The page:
The Volokh Conspiracy

Mostly law professors | Sometimes contrarian | Often libertarian | Always independent


My new "The Hill" Op Ed on Federalism and the Legal Battle Over Sanctuary Cities

The various lawsuits pitting the Trump administration against sanctuary jurisdictions has important implications for constitutional federalism that go beyond immigration policy.


The Hill recently published my new op ed on federalism and the legal battles between the Trump and administration and various sanctuary jurisdictions. Here is an excerpt:

Over the last year, President Trump and Attorney General Jeff Sessions have waged an ongoing series of legal battles against "sanctuary" jurisdictions — cities… and states that refuse to aid federal government efforts to deport undocumented immigrants….

If the administration prevails, it will be a major blow to state and local autonomy in our constitutional system. Both left and right have good reason to fear such an outcome….

Only Congress has the power to spend money or impose conditions on federal grants to states. And Congress never passed any laws mandating that recipients of grants must meet the conditions Trump and Sessions seek to impose.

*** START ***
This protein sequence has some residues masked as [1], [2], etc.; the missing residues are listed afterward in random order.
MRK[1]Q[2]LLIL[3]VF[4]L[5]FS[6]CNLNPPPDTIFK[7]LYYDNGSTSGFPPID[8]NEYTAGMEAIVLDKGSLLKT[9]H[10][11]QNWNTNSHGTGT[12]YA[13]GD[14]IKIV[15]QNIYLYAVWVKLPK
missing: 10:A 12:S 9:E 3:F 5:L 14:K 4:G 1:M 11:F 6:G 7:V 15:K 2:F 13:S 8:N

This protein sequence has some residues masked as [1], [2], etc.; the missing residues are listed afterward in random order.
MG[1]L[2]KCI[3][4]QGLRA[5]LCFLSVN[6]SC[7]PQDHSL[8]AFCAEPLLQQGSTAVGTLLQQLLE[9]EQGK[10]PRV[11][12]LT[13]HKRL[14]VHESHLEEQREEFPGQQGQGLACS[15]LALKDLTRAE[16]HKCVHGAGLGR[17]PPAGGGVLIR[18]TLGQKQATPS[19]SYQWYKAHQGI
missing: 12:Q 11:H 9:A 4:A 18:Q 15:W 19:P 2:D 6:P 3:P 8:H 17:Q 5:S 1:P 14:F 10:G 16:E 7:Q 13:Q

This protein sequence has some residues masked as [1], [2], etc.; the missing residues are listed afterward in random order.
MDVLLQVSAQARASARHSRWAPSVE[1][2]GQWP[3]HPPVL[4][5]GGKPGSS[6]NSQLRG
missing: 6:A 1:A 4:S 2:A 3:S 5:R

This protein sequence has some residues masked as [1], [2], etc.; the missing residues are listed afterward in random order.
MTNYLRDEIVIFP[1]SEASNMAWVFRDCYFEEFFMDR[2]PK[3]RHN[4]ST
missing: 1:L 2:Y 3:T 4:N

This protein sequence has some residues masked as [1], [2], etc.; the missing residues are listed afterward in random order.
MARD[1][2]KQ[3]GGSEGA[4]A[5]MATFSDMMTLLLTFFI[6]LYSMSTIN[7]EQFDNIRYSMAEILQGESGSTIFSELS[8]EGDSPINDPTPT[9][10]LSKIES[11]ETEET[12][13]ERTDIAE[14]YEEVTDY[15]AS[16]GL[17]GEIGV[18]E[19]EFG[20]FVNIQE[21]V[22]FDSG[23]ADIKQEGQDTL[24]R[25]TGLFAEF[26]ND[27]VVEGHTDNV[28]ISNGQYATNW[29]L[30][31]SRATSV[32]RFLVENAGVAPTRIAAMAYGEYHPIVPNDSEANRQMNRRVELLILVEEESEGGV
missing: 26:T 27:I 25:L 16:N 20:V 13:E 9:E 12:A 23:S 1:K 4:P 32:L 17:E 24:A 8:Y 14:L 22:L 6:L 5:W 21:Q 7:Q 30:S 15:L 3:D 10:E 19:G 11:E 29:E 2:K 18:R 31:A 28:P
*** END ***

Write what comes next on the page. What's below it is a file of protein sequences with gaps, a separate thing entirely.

That's why the executive order and the Sessions policy have suffered a series of embarrassing defeats in federal court at the hands of both Republican and Democratic judges.

If the administration wins these cases on appeal, it will set a dangerous precedent going far beyond the specific issue of sanctuary cities. If the president can unilaterally add new conditions to one federal grant program, he can do the same with others.

Since there is a vast array of federal grants, that would give the executive a massive club to coerce states and localities on a wide range of issues….

The sanctuary cases represent a political role reversal: Liberal sanctuary jurisdictions are relying on federalism arguments traditionally associated with conservatives.

Right-wing defenders of the administration are arguing for sweeping notions of federal power, including by relying on a broad interpretation of Arizona v. United States, a ruling conservatives condemned at the time it came down.

Yet in a deeply divided nation, both left and right have much to gain from imposing tighter limits on federal power and allowing diversity to flourish at the state and local levels.